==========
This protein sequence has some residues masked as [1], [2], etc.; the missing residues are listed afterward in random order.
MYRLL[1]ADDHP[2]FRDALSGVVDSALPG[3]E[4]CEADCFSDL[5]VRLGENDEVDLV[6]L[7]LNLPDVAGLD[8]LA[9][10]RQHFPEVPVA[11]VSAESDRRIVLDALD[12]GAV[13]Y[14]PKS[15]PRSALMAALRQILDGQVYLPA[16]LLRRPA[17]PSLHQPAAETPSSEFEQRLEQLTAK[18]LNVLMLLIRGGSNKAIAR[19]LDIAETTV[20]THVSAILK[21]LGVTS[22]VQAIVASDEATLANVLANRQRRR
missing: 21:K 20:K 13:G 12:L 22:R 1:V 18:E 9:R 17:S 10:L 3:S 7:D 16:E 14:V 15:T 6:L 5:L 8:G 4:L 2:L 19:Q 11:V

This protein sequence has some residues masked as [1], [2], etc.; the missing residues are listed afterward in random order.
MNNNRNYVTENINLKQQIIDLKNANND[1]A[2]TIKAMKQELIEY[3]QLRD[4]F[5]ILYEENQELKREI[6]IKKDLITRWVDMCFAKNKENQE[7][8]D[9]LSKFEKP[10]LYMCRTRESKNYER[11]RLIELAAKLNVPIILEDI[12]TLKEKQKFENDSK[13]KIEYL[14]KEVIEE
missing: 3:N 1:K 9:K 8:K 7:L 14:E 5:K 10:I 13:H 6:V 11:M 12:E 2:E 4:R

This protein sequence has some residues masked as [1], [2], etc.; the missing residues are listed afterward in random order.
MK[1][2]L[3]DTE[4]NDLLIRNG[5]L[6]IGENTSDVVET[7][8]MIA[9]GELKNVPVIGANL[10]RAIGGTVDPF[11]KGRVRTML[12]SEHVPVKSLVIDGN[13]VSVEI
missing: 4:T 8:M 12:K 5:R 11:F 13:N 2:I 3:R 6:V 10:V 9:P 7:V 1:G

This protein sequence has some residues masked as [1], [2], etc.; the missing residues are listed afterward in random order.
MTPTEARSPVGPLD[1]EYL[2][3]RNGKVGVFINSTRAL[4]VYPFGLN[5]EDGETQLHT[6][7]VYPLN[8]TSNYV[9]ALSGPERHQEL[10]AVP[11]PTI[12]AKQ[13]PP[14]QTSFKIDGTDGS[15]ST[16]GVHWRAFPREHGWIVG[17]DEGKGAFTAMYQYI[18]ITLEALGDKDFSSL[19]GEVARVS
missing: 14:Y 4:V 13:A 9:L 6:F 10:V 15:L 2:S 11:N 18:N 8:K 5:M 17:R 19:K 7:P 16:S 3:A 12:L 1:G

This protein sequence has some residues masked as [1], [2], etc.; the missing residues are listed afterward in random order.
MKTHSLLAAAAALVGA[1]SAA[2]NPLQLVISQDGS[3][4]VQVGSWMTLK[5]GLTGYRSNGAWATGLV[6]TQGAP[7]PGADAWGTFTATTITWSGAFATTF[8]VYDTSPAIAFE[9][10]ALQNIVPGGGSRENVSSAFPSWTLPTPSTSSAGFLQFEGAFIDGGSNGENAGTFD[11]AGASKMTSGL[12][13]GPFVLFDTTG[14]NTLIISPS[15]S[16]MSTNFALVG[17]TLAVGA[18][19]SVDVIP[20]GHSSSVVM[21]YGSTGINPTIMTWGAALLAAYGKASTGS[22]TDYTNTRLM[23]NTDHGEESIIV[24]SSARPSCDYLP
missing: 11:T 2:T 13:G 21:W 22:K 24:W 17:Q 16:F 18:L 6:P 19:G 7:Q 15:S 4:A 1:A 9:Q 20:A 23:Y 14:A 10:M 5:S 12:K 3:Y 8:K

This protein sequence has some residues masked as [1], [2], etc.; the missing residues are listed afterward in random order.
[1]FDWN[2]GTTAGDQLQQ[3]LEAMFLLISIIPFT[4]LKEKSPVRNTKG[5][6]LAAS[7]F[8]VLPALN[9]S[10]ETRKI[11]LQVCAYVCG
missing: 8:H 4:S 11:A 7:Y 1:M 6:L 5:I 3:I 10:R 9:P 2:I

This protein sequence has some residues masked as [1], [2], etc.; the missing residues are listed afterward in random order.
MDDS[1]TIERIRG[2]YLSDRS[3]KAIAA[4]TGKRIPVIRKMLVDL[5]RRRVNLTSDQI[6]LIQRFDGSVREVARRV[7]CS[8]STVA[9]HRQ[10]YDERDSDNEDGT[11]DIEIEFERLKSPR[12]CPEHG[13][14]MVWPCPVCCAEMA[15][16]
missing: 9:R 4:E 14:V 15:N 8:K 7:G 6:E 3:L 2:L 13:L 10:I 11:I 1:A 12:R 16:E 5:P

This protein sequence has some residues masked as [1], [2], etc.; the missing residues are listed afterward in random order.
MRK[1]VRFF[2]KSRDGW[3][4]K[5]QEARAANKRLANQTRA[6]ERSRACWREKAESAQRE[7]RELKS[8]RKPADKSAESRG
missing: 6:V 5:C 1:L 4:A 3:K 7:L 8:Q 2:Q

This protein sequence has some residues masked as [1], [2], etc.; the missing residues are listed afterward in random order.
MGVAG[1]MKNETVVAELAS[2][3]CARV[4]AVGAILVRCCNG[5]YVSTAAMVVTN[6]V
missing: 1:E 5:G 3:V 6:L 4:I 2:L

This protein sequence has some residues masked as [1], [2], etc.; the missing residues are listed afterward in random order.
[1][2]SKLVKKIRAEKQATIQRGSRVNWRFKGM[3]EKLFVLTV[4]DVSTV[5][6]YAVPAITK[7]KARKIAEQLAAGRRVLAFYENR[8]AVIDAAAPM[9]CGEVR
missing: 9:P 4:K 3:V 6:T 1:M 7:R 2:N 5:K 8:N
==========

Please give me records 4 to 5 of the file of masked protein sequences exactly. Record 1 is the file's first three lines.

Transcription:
This protein sequence has some residues masked as [1], [2], etc.; the missing residues are listed afterward in random order.
MTPTEARSPVGPLD[1]EYL[2][3]RNGKVGVFINSTRAL[4]VYPFGLN[5]EDGETQLHT[6][7]VYPLN[8]TSNYV[9]ALSGPERHQEL[10]AVP[11]PTI[12]AKQ[13]PP[14]QTSFKIDGTDGS[15]ST[16]GVHWRAFPREHGWIVG[17]DEGKGAFTAMYQYI[18]ITLEALGDKDFSSL[19]GEVARVS
missing: 14:Y 4:V 13:A 9:L 6:F 10:V 15:L 2:S 11:N 18:N 8:K 5:M 17:R 19:K 7:P 16:S 3:A 12:L 1:G

This protein sequence has some residues masked as [1], [2], etc.; the missing residues are listed afterward in random order.
MKTHSLLAAAAALVGA[1]SAA[2]NPLQLVISQDGS[3][4]VQVGSWMTLK[5]GLTGYRSNGAWATGLV[6]TQGAP[7]PGADAWGTFTATTITWSGAFATTF[8]VYDTSPAIAFE[9][10]ALQNIVPGGGSRENVSSAFPSWTLPTPSTSSAGFLQFEGAFIDGGSNGENAGTFD[11]AGASKMTSGL[12][13]GPFVLFDTTG[14]NTLIISPS[15]S[16]MSTNFALVG[17]TLAVGA[18][19]SVDVIP[20]GHSSSVVM[21]YGSTGINPTIMTWGAALLAAYGKASTGS[22]TDYTNTRLM[23]NTDHGEESIIV[24]SSARPSCDYLP
missing: 11:T 2:T 13:G 21:W 22:K 24:W 17:Q 16:F 18:L 6:P 19:G 7:Q 15:S 4:A 1:A 9:Q 20:A 23:Y 14:A 10:M 5:S 12:K 3:Y 8:K